Key Island, locally known as Keewaydin, is a special place. It serves as a sanctuary for wildlife and a recreational destination for local residents and tourists. The 8-mile-long island is one of southwest Florida's largest unbridged barrier islands. Least terns and loggerhead sea turtles use the island's pristine beach as a vital nesting ground. People also enjoy the island, which provides a great opportunity to experience Florida's natural coast. Thousands of boaters visit the island each year, boosting our local economy through rentals and purchases of boats, fishing tackle, and fuel.
Since 1980, the Rookery Bay National Estuarine Research Reserve has worked with local partners to protect wildlife and habitat on the island while providing a wilderness recreation experience for people. Florida Department of Environmental Protection (DEP) purchased 85 percent of the 1,300-acre island at a cost of $15 million. As managers of these state-owned lands, Rookery Bay Reserve removed 300 acres of non-native Australian pine, Brazilian pepper and melaleuca that had displaced much of the island's native habitats and wildlife. The island didn't wash away as some predicted, but instead has flourished with native trees, plants and wildlife.
The public lands on Keewaydin belong to the people of Florida. The Rookery Bay Reserve remains committed to providing public access and use that is compatible with the protection of wildlife and habitats on the island. No single agency or organization has all the resources needed to get the job done. It will take a collaborative effort involving state and local government, marine industry and local boating interests, landowners, area residents and environmental groups to achieve that vision.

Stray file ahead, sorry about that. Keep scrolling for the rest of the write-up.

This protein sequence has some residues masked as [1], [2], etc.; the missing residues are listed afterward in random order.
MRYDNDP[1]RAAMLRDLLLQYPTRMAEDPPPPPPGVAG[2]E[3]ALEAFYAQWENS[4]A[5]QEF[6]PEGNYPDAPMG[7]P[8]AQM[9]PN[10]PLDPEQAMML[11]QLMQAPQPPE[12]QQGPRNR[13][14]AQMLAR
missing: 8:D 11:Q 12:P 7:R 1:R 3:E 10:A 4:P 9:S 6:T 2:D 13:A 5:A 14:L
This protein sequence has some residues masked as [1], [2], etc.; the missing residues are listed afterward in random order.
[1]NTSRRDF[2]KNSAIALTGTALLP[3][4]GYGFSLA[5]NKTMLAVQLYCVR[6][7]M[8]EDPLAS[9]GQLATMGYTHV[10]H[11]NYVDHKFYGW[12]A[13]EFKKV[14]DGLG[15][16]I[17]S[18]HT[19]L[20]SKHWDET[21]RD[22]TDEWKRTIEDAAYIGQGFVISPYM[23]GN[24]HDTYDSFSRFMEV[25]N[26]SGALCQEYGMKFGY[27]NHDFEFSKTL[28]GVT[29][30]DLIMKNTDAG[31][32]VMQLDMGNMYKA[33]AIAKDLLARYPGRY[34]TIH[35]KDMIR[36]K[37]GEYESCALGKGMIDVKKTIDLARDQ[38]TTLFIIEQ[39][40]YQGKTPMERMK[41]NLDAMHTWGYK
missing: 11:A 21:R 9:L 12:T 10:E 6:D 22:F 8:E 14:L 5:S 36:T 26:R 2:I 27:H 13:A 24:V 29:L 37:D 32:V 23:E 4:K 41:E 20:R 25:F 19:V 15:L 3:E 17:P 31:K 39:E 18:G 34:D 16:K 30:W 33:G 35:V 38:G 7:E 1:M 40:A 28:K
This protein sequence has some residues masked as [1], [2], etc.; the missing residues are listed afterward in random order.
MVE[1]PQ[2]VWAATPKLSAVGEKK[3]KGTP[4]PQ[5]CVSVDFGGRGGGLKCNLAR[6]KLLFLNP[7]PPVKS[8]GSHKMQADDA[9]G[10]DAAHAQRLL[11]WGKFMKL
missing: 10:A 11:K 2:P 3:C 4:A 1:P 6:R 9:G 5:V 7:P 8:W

Barrier islands in the Rookery Bay National Estuarine Research Reserve, such as Key Island, are governed by Chapter 18-23 of the Florida Administrative Code, known as the Buffer Preserve Rule. The Buffer Preserve Rule applies to all uplands bounded by or adjacent to the waters within both the Rookery Bay and the Cape Romano/Ten Thousand Islands aquatic preserves, which cover nearly 40 percent of the Collier county coastline.
In a recent ruling by the Board of Collier Commissioners, the county beach ordinance now provides clear language that guides the activities of beach goers, and allows officers to enforce the State rule for the protection of nesting birds and other wildlife while still allowing visitors to enjoy the Island. Prohibited and limited activities on Key (Keewaydin) Island are as follows:
a. Hunting, harassing, possessing or trapping wildlife.
b. Use of animal trapping or concealment devices.
c. Admission of unleashed domestic animals, except those assisting the handicapped.
d. Transplantation or removal of any plant or animal, or parts of plants or animals (living or dead), except as provided herein.
e. Removal, disturbance, pollution or destruction of property, or natural or cultural resources.
f. Solicitation or distribution of commercial materials and advertising of any commercial event, other than Department materials or announcements of Department-sponsored or sanctioned events and gatherings.
g. Possession of glass containers prohibited. It shall be unlawful for any person while on the beach or beach access areas to possess or utilize any glass bottle or container.
a. Hiking, horseback riding, and bicycle riding shall be restricted to trails or roads specifically designated for those activities.
b. Camping may be conducted only in designated areas.
c. Fires are allowed only in designated areas.
d. Visitors shall be responsible for the proper disposal of all waste-water, refuse, and trash by placing it in designated containers, if provided, or removed to an off-site disposal facility or receptacle.
e. Vehicles are allowed only in areas designated as public access roads.
f. Motor vehicle or vessel operation in water bodies, wetlands, or low lying areas located inside the boundaries of the Buffer Preserves is allowed only where designated for such use with signs.